During one of our breaks from pastoral ministry, I learned to drive a school bus. It was definitely an interesting experience. When I was about to complete the season, another driver commented that I had lasted very well on the worst run in the city. I picked up inner city kids and took them to school. Most of them came from difficult situations, but I tried to find ways of connecting with them and encouraging them.
As I was taking my training for my Class 2 license, which you need to drive a bus, the instructor walked me through a detailed list of what to check each morning to ensure the bus was safe to drive. This is not unique to driving busses; truckers have a similar pre-trip check to do. Usually this is done with a memorized checklist, but when I was later driving bus for a different company, they had a specific checklist I had to go through and sign each morning.
Checklists help you to make sure you remember to check all the important things. This applies to many places in life.
I go through a mental checklist most evenings before I head to bed:
- Is my lunch prepared?
- Have I laid out my clothes for the next work day?
- Did I brush my teeth?
- Did I remember to take my medications?
- Did I set my alarm?
- Did I plug in my phone?
The list helps me to remember what I want to remember.
Checklists can help you to train new volunteers at church. Checklists are doubly useful in training, both for the trainer and the new volunteer. A checklist ensures the trainer knows exactly what training needs to take place. The checklist will remind them of what paperwork needs to be filled out, or what activities need to be practiced. The new volunteer can also be provided with a checklist to remind them what needs to be done.
Let’s pretend you are training a new worship leader. You can have them work alongside a current worship leader like an apprentice for a few weeks. The leader can make sure they are following the current checklist, a copy of which is then provided to the new volunteer. The checklist could look something like this:
- Get the theme and scripture from the speaker for that Sunday.
- Choose 5 songs that fit into that theme.
- Sort/find the music for all musicians that will be leading worship with you.
- Send the music titles (and music sheets) to all the worship staff and volunteers on your team.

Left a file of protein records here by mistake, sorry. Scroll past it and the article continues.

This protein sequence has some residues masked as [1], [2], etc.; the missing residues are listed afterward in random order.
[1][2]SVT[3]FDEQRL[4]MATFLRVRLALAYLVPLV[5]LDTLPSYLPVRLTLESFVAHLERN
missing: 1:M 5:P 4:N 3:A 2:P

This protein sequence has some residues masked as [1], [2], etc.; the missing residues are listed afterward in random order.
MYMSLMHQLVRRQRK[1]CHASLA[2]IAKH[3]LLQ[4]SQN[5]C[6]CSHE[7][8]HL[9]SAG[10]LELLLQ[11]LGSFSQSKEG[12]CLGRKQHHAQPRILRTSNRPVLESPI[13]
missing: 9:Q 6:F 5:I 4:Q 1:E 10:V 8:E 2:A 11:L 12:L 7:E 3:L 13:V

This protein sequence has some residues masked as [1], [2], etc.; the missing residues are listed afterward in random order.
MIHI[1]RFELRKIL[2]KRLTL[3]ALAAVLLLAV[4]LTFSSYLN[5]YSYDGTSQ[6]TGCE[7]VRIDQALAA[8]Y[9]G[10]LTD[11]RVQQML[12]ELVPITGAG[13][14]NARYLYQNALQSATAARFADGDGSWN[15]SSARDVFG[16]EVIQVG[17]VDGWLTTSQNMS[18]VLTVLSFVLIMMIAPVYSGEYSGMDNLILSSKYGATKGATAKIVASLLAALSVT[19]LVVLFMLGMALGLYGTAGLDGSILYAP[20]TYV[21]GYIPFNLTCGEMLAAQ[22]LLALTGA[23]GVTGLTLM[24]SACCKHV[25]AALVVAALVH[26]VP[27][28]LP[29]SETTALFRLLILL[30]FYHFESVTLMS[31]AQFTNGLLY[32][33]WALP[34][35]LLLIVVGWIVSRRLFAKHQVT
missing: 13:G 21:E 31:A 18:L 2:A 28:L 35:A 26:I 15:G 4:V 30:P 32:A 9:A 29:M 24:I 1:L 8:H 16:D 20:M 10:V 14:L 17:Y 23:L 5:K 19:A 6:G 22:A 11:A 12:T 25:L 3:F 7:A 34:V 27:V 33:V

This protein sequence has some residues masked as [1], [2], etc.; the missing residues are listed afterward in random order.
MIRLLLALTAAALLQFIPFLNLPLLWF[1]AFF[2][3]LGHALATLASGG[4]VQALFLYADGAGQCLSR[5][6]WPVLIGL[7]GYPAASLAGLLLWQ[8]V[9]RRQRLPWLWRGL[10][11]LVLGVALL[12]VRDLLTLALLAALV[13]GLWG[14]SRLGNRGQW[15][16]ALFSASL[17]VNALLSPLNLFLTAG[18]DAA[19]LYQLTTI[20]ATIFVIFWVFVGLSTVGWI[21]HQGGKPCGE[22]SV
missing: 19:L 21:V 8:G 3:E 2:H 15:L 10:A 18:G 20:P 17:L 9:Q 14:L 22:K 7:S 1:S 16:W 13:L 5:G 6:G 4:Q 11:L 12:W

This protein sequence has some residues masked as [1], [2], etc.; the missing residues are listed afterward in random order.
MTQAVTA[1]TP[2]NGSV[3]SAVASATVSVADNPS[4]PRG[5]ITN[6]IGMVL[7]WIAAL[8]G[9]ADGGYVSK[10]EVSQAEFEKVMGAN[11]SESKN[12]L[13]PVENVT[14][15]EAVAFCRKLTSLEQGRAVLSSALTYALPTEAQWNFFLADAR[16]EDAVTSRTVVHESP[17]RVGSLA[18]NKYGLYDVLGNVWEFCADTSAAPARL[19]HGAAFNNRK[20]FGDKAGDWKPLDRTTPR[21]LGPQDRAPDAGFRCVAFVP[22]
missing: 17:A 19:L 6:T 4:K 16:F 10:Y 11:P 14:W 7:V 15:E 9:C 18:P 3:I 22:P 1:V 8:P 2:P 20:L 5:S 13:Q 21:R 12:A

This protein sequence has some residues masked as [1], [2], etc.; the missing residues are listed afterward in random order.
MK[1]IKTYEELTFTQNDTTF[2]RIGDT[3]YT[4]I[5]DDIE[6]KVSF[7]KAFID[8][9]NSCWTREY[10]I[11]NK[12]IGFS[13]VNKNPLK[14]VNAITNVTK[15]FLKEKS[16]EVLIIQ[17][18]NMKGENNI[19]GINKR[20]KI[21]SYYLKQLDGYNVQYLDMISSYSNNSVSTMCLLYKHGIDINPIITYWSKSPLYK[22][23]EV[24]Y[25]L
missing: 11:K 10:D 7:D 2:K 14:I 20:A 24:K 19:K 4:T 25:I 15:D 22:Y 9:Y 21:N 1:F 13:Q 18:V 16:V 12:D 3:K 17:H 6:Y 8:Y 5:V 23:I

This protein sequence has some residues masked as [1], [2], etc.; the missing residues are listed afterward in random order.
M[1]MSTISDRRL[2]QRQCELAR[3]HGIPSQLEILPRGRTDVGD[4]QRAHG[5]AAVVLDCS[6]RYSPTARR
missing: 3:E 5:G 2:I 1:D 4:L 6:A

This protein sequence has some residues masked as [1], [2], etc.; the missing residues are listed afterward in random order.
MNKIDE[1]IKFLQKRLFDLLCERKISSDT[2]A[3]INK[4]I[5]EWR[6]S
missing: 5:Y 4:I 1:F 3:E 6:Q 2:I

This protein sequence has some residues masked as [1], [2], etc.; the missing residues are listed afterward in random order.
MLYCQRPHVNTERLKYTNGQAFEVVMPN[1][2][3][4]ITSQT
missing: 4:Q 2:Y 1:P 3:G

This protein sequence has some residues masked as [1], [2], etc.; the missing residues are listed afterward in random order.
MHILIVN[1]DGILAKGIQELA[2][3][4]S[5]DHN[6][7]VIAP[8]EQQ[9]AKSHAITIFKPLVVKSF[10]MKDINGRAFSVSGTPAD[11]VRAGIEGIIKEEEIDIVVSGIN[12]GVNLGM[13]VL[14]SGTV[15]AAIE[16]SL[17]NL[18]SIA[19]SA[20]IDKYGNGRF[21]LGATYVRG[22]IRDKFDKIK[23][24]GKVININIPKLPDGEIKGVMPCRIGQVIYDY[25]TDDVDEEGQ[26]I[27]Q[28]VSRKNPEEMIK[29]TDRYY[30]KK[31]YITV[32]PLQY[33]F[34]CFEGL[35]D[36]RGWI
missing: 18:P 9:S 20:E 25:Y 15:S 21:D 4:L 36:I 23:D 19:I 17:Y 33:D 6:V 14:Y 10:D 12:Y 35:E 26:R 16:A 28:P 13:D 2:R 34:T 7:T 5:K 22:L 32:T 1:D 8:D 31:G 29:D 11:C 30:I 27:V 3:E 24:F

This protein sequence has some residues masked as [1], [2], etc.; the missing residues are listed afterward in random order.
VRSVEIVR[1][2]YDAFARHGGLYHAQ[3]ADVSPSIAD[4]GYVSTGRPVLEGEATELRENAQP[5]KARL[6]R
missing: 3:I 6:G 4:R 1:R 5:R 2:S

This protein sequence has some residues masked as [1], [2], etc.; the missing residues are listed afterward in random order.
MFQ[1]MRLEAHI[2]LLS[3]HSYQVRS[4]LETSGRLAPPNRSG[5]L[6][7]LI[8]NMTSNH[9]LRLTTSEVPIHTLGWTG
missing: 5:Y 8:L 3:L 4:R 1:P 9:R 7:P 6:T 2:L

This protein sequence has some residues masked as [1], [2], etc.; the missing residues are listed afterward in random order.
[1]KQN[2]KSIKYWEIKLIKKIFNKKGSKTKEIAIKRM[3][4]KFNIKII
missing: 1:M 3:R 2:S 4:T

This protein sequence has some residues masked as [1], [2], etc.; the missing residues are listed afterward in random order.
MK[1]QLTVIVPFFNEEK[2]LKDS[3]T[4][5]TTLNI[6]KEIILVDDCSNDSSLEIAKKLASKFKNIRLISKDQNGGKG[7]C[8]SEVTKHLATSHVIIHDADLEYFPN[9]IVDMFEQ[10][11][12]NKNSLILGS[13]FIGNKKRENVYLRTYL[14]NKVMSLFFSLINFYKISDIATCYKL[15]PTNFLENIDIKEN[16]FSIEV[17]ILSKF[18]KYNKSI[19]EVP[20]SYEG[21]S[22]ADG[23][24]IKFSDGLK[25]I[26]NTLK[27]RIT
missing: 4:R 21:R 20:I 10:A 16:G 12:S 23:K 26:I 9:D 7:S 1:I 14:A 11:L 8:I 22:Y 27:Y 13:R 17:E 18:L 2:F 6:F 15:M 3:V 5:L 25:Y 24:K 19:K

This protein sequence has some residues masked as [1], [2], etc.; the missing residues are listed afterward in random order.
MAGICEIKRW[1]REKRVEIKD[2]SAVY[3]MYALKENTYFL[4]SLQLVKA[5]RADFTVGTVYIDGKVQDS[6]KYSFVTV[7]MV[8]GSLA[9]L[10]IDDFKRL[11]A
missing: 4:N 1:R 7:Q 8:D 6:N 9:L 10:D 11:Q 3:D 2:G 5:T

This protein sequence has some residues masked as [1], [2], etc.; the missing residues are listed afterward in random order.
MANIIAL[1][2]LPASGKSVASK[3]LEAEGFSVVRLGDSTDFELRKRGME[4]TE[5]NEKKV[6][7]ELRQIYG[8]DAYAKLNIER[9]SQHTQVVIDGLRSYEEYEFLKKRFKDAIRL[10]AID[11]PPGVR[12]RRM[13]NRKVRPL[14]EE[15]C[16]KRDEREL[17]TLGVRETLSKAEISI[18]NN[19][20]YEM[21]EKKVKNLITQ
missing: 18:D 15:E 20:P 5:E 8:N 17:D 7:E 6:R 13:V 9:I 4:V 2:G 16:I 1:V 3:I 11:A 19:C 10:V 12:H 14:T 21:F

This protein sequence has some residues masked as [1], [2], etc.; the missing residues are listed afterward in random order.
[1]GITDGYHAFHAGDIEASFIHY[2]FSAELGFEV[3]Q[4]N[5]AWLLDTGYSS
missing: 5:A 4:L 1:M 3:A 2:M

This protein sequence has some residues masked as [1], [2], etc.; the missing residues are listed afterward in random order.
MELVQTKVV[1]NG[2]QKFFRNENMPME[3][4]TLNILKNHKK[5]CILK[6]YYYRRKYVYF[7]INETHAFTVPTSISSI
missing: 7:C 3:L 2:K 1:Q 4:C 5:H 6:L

- Practice the music yourself.
- Arrange practice time and practice with team during the week.
- Arrange for all the team to come early on Sunday to do Sound checks
Create lists according to the tasks that need to be done in each role, and encourage new volunteers to add to the list as they notice things that may have been missed.
I use a checklist like this in creating my sermons. I have a fairly long list that has certain comments and questions that help me think through my sermon from every aspect I think is important. Here are just a few things on my sermon checklist:
- Who is the original audience?
- How will this appeal to the 12-year-old boy in the pew?
- What practical application steps can I suggest?
- What are questions this scripture answers?
This list reminds me of what I have found to be important in the creating of a sermon. Some of them remind me of certain steps in my research. Other items remind me how to develop a good application at the end of the sermon. This is a list I have slowly compiled over the years, adding or adapting items as I discovered more steps I wanted to remember to use.
Checklists need to be open to adjustment. Sometimes a good book will encourage you to add another step. Over time some steps may be eliminated if they become irrelevant.
Checklists are a great tool to become better at what you do, to develop consistency, and to train new volunteers.
I’d love to hear about how checklists have helped you.
Keep looking up!